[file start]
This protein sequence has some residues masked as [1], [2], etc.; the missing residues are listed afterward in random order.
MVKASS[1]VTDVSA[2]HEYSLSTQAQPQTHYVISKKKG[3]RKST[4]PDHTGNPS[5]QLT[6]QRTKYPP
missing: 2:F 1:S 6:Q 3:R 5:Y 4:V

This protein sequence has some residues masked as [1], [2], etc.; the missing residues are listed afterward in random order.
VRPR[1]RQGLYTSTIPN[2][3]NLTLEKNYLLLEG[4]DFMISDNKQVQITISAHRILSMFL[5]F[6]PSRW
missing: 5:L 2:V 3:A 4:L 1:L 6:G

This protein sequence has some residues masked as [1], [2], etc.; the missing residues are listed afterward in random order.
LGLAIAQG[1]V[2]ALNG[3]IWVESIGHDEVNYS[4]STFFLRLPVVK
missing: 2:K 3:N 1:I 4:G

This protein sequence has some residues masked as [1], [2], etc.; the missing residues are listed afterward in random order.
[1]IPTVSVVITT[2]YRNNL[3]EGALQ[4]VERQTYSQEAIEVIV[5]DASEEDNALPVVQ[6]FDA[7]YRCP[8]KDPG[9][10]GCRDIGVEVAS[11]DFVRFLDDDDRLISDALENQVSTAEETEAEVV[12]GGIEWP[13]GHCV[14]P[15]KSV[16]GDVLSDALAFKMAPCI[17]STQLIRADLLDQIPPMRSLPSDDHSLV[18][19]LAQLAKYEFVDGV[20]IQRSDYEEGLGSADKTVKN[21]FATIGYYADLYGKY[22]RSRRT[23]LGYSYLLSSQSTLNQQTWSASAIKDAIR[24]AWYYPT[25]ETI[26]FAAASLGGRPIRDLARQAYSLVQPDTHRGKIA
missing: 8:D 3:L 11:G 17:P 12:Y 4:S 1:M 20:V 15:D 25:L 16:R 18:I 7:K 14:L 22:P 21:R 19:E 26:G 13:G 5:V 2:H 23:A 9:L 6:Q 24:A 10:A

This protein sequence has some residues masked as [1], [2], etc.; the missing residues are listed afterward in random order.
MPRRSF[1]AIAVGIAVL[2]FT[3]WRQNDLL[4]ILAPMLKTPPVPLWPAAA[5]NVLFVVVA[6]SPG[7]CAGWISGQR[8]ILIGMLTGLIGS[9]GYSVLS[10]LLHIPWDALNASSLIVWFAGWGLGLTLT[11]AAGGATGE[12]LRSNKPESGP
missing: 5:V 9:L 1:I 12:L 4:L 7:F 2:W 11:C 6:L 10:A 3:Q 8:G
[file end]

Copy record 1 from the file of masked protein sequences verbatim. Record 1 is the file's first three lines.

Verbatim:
This protein sequence has some residues masked as [1], [2], etc.; the missing residues are listed afterward in random order.
MVKASS[1]VTDVSA[2]HEYSLSTQAQPQTHYVISKKKG[3]RKST[4]PDHTGNPS[5]QLT[6]QRTKYPP
missing: 2:F 1:S 6:Q 3:R 5:Y 4:V